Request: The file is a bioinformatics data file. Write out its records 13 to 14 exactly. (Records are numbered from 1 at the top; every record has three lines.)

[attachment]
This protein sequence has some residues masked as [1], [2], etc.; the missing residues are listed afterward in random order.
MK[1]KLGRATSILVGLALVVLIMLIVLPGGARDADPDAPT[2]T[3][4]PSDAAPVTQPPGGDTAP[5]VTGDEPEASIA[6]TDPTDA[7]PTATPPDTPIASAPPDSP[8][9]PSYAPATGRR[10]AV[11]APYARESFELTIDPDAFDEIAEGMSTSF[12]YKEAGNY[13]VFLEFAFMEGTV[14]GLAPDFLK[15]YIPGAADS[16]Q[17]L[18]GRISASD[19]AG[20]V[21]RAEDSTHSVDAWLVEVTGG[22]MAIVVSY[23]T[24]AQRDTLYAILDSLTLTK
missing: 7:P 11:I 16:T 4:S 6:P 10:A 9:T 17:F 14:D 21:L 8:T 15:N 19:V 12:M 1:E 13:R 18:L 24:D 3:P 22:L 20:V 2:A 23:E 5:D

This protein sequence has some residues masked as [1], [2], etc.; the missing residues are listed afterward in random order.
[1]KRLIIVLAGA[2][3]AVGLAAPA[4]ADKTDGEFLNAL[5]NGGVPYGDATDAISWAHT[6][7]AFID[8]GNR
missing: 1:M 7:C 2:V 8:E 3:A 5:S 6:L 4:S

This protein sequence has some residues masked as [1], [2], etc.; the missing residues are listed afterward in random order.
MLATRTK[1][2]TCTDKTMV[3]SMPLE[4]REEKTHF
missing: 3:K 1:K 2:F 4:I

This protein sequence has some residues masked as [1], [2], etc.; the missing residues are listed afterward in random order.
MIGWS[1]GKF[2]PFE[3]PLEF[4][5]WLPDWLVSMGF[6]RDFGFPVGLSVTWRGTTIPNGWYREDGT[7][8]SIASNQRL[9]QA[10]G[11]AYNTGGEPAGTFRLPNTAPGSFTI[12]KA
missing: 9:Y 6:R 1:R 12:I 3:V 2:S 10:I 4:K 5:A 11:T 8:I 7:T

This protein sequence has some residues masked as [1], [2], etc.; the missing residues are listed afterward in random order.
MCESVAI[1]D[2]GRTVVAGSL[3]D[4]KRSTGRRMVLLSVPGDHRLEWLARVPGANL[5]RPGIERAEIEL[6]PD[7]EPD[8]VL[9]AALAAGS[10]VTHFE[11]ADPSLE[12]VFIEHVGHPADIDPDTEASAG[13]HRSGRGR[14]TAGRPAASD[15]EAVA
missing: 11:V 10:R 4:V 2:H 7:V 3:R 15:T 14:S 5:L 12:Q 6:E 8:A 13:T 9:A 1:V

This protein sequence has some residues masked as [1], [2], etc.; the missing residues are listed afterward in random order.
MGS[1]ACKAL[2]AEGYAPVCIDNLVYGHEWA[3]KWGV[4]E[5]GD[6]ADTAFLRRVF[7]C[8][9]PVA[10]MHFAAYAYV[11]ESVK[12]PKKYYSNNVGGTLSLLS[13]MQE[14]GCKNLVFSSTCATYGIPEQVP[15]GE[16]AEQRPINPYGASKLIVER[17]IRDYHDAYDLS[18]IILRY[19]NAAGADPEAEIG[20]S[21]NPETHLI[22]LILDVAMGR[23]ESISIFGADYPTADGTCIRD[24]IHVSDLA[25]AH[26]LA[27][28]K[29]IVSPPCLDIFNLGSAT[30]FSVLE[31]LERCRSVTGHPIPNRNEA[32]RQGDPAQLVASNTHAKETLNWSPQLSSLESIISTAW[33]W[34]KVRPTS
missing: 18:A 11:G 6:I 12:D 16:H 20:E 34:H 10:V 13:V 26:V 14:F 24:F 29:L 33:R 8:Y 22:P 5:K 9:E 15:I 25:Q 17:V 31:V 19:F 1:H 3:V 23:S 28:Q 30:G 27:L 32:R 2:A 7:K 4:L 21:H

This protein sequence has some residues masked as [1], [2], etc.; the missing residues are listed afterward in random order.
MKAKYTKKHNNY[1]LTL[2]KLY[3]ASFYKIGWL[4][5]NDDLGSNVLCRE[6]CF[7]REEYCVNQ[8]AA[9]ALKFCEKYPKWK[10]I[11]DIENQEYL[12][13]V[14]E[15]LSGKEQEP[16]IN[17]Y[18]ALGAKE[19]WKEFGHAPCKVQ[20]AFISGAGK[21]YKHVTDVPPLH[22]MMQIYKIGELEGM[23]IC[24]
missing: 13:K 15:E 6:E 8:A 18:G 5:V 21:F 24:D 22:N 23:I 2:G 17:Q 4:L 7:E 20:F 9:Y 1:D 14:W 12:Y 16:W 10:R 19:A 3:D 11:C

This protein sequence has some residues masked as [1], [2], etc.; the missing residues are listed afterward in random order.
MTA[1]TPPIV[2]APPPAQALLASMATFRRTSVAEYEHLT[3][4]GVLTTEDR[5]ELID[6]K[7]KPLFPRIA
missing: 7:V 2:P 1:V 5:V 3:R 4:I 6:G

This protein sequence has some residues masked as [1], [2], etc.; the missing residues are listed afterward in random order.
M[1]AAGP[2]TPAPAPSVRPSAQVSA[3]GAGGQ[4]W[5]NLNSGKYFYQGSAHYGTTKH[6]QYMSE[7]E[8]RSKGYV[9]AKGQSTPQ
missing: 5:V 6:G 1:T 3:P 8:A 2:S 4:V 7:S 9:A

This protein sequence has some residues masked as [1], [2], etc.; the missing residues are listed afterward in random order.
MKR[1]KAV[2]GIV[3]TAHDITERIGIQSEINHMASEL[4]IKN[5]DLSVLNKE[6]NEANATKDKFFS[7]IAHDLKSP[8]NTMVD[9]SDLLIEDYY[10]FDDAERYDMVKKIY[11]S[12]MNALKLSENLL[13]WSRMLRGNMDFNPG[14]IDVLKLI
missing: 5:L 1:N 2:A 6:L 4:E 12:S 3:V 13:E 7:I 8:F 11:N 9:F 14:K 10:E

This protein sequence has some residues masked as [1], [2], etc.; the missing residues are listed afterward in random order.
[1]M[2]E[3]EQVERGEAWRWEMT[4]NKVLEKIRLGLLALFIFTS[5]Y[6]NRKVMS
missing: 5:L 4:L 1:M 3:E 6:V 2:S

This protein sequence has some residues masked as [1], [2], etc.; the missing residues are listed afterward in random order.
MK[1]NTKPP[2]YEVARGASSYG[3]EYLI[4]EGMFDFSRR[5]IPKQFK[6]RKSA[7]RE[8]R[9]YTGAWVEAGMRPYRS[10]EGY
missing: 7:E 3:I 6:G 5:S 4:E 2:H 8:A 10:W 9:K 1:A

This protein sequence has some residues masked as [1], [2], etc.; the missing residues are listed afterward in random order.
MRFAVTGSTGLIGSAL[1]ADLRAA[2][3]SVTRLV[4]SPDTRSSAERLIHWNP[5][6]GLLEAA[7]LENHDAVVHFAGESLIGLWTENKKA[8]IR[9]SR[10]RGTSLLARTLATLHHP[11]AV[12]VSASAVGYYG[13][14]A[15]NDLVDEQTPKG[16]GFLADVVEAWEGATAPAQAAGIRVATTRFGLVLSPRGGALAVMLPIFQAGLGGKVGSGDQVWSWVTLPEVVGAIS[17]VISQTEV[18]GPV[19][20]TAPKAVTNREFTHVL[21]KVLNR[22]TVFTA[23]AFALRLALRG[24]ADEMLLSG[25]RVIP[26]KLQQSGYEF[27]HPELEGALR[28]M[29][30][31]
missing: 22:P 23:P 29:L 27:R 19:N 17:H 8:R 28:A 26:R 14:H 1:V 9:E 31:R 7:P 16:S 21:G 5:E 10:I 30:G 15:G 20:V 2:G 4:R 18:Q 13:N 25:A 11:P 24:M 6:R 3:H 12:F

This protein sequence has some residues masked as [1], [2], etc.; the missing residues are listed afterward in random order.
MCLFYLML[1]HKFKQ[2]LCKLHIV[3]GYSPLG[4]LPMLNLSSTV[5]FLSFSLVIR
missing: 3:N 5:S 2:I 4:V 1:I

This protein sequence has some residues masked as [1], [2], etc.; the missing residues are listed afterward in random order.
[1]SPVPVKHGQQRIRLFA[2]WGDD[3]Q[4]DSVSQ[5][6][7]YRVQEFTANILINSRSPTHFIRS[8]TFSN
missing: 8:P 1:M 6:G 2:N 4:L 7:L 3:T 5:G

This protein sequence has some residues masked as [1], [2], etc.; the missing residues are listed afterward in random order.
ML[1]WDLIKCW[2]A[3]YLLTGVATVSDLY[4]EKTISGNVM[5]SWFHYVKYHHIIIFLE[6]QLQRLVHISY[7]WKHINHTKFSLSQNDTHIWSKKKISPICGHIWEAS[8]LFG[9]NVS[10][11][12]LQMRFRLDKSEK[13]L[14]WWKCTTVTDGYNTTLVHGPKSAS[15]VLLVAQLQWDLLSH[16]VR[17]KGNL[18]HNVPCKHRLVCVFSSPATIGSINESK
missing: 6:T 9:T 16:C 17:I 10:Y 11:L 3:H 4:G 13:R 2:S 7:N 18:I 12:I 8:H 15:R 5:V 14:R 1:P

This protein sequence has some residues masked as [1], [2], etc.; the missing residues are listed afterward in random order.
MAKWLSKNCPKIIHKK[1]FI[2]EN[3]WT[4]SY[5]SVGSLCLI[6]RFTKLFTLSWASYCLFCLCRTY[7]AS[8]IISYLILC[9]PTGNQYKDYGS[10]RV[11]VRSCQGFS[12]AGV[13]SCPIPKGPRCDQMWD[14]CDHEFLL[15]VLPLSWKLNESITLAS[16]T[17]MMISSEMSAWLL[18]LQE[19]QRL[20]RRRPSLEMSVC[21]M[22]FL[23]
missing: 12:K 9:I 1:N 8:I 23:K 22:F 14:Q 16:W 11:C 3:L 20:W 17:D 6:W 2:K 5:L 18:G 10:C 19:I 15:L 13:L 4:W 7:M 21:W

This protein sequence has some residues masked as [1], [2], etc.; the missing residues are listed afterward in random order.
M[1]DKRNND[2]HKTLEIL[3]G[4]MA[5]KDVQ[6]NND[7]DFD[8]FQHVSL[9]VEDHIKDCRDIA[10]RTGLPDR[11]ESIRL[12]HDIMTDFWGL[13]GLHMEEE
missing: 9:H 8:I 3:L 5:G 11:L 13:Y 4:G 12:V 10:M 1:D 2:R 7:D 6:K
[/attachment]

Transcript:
This protein sequence has some residues masked as [1], [2], etc.; the missing residues are listed afterward in random order.
MRFAVTGSTGLIGSAL[1]ADLRAA[2][3]SVTRLV[4]SPDTRSSAERLIHWNP[5][6]GLLEAA[7]LENHDAVVHFAGESLIGLWTENKKA[8]IR[9]SR[10]RGTSLLARTLATLHHP[11]AV[12]VSASAVGYYG[13][14]A[15]NDLVDEQTPKG[16]GFLADVVEAWEGATAPAQAAGIRVATTRFGLVLSPRGGALAVMLPIFQAGLGGKVGSGDQVWSWVTLPEVVGAIS[17]VISQTEV[18]GPV[19][20]TAPKAVTNREFTHVL[21]KVLNR[22]TVFTA[23]AFALRLALRG[24]ADEMLLSG[25]RVIP[26]KLQQSGYEF[27]HPELEGALR[28]M[29][30][31]
missing: 22:P 23:P 29:L 27:R 19:N 17:H 8:R 28:A 26:R 14:H 1:V 9:E 31:R 7:P 16:S 21:G 5:E 10:I 30:G 15:G 20:V 2:G 4:R 18:Q 13:N 25:A 11:P 24:M 6:R 3:H 12:F

This protein sequence has some residues masked as [1], [2], etc.; the missing residues are listed afterward in random order.
MCLFYLML[1]HKFKQ[2]LCKLHIV[3]GYSPLG[4]LPMLNLSSTV[5]FLSFSLVIR
missing: 3:N 5:S 2:I 4:V 1:I